2. Migration

Legacy IT applications were built on the notion that they would run inside a private data center. The more changes the target cloud needs to make to the application, the more rework should be done to migrate it. Cloud design and networking should reflect the current environment of legacy applications as closely as possible. Doing so helps to minimize the changes. Your provider of cloud services for business should have the ability to get relatively low in the networking stack to ensure capturing all configurations.

With a multi-cloud strategy in place, organizations can benefit from new, specialized, or best-of-breed PaaS offerings. They integrate those with best-of-breed clouds for legacy applications, finally moving the organization forward with modern infrastructure, architectures, and processes for all applications.

3. Choice of Multi-cloud

Do you rely on a single provider to serve all your application requirements? Most platform-as-a-service (PaaS) providers try to convince you that their infrastructure-as-a-service (IaaS) offer can solve the needs of legacy IT applications. Once the IaaS offer falls short, these providers encourage the business to embark on rearchitecting or rewriting PaaS. Opting for a single provider offering cloud services for business risks your capability to leverage best-of-breed cloud-native services while settling for just enough.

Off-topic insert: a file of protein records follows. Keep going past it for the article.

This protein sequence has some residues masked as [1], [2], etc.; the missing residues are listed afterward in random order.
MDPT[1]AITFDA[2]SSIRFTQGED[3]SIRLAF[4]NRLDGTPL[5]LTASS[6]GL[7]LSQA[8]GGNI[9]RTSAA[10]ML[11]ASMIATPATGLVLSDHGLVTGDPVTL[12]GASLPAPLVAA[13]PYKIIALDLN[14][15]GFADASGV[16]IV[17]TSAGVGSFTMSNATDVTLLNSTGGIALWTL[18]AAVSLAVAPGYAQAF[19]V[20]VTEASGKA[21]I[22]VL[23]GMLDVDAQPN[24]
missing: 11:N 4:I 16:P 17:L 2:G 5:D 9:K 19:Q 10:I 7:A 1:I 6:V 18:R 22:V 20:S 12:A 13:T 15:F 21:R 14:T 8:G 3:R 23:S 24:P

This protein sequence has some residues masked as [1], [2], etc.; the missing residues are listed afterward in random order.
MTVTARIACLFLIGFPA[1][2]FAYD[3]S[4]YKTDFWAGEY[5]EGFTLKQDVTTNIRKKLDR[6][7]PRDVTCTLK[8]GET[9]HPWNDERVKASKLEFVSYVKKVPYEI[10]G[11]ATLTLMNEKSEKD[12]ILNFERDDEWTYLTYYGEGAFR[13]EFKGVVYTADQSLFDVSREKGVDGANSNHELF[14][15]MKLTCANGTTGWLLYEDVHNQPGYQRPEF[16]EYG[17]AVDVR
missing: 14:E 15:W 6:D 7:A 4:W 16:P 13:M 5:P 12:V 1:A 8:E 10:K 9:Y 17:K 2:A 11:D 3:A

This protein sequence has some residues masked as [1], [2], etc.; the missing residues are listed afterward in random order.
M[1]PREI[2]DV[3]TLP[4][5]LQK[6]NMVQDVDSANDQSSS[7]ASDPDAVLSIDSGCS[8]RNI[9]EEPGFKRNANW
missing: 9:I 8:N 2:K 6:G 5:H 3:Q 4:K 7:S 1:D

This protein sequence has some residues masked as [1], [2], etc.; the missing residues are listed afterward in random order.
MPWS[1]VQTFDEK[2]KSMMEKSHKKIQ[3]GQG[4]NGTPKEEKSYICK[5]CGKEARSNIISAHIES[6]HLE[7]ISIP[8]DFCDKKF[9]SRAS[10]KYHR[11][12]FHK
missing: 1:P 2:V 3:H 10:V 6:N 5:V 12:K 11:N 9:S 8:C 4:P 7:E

4. Management of Costs

Migrating to the cloud should not lead to substantial cost overruns. Some solutions offer predictive calculators for forecasted spending or reactive reporting of usage patterns to help detect costs instead of managing them from the beginning. Schedules, quotas, notifications, auto-suspend, and alerts actively take care of costs but are unavailable in every solution. It would help if you considered how you need to avoid overruns before they happen.

5. Complexity

Typically, providers of cloud services for businesses have various infrastructure services that should be configured before the application can run in the cloud. This brings about a level of unanticipated complexity and increased learning curve as your staff boosts each service. The approach makes it challenging for testers and developers who are unfamiliar with the details of the infrastructure. Providers of cloud services for businesses that can extract the underlying infrastructure configuration enable teams to adopt and benefit from the cloud faster.